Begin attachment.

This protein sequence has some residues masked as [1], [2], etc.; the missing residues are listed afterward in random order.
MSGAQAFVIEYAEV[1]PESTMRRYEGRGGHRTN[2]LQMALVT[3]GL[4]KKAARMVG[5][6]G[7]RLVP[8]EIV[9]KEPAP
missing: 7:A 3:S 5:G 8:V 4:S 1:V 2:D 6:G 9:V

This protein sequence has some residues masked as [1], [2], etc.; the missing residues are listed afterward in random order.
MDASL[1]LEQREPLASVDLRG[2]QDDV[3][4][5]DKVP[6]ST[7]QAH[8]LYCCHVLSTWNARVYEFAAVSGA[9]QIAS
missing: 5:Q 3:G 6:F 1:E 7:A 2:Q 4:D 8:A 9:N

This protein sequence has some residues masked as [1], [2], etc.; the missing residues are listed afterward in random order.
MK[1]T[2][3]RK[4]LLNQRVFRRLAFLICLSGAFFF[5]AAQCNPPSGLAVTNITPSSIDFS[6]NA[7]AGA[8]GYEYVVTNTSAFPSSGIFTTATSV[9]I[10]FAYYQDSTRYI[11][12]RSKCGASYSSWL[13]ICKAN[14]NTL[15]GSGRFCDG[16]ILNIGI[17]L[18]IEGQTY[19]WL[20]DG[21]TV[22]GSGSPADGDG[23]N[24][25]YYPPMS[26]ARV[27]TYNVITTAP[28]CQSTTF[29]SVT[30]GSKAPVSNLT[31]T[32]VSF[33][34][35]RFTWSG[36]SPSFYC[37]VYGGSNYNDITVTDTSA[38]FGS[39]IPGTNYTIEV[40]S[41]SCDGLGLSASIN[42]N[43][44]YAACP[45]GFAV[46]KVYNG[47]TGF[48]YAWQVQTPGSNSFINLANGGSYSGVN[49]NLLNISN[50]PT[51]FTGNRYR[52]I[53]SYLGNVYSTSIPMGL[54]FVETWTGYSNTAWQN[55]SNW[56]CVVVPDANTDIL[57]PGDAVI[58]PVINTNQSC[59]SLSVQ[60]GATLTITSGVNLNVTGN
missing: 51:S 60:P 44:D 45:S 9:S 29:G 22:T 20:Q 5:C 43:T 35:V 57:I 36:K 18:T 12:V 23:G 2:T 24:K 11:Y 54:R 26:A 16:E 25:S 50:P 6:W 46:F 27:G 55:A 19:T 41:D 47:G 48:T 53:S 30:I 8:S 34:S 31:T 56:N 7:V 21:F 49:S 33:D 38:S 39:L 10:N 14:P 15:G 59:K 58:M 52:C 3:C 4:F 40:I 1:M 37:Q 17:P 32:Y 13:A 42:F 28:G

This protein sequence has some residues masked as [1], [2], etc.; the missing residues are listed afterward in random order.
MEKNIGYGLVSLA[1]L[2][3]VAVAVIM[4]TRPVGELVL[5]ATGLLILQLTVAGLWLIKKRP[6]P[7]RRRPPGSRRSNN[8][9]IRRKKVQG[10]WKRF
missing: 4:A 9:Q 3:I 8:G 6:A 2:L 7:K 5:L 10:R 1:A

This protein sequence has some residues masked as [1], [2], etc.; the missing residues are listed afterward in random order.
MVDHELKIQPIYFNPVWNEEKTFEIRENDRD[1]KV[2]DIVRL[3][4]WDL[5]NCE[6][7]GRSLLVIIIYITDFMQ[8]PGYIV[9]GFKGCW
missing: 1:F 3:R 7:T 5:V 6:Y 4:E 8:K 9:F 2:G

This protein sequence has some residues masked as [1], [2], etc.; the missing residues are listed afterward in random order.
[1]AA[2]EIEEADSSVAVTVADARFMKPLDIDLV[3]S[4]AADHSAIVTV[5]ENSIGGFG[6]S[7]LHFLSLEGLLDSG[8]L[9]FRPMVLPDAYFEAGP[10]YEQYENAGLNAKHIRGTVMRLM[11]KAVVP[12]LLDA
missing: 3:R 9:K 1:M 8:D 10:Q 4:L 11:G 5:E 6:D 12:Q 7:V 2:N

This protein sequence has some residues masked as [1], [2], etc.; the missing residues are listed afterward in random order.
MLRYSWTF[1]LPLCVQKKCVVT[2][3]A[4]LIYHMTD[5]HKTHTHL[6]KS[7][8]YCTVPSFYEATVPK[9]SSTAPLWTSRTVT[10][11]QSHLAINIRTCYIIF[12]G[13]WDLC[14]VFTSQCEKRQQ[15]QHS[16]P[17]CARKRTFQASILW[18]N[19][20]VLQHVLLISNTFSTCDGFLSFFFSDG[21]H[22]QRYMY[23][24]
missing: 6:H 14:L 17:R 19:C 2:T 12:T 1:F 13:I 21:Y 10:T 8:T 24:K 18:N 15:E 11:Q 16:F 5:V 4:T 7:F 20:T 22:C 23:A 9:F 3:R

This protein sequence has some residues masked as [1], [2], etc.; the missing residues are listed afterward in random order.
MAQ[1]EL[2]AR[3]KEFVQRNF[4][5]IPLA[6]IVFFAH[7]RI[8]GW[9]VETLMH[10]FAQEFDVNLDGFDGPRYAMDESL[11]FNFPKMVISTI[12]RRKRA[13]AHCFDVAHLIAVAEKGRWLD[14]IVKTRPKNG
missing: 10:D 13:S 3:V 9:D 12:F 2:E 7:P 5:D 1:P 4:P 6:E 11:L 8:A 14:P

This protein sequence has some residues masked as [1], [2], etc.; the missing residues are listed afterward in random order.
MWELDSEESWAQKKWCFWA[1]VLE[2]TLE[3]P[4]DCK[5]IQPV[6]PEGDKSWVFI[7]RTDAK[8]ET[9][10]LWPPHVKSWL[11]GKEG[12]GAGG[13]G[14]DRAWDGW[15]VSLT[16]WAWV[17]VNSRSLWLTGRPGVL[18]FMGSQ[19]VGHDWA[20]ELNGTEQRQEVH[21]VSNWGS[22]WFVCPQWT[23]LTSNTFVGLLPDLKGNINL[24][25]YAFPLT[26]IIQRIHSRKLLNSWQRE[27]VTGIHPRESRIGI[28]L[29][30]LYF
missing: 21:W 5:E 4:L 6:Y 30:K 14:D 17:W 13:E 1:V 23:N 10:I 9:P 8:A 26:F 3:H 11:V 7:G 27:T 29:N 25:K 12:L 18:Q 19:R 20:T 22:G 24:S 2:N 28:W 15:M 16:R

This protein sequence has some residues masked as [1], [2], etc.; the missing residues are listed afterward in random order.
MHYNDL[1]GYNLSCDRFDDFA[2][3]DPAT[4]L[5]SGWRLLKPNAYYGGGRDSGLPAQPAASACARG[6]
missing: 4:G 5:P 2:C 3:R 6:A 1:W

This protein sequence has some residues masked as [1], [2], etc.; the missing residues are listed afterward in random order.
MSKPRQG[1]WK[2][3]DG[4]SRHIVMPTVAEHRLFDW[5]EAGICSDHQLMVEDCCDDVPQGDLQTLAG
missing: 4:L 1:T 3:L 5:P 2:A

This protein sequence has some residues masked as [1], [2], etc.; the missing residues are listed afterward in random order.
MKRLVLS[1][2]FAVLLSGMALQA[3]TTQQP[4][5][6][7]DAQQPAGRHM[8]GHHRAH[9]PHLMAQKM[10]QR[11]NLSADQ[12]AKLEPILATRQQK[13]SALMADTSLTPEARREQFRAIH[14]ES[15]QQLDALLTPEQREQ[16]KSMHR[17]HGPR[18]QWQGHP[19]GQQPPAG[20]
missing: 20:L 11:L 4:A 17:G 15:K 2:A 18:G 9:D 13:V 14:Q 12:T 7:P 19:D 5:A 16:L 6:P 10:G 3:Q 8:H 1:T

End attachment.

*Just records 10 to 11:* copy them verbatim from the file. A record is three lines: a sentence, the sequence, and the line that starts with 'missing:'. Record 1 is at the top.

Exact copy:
This protein sequence has some residues masked as [1], [2], etc.; the missing residues are listed afterward in random order.
MHYNDL[1]GYNLSCDRFDDFA[2][3]DPAT[4]L[5]SGWRLLKPNAYYGGGRDSGLPAQPAASACARG[6]
missing: 4:G 5:P 2:C 3:R 6:A 1:W

This protein sequence has some residues masked as [1], [2], etc.; the missing residues are listed afterward in random order.
MSKPRQG[1]WK[2][3]DG[4]SRHIVMPTVAEHRLFDW[5]EAGICSDHQLMVEDCCDDVPQGDLQTLAG
missing: 4:L 1:T 3:L 5:P 2:A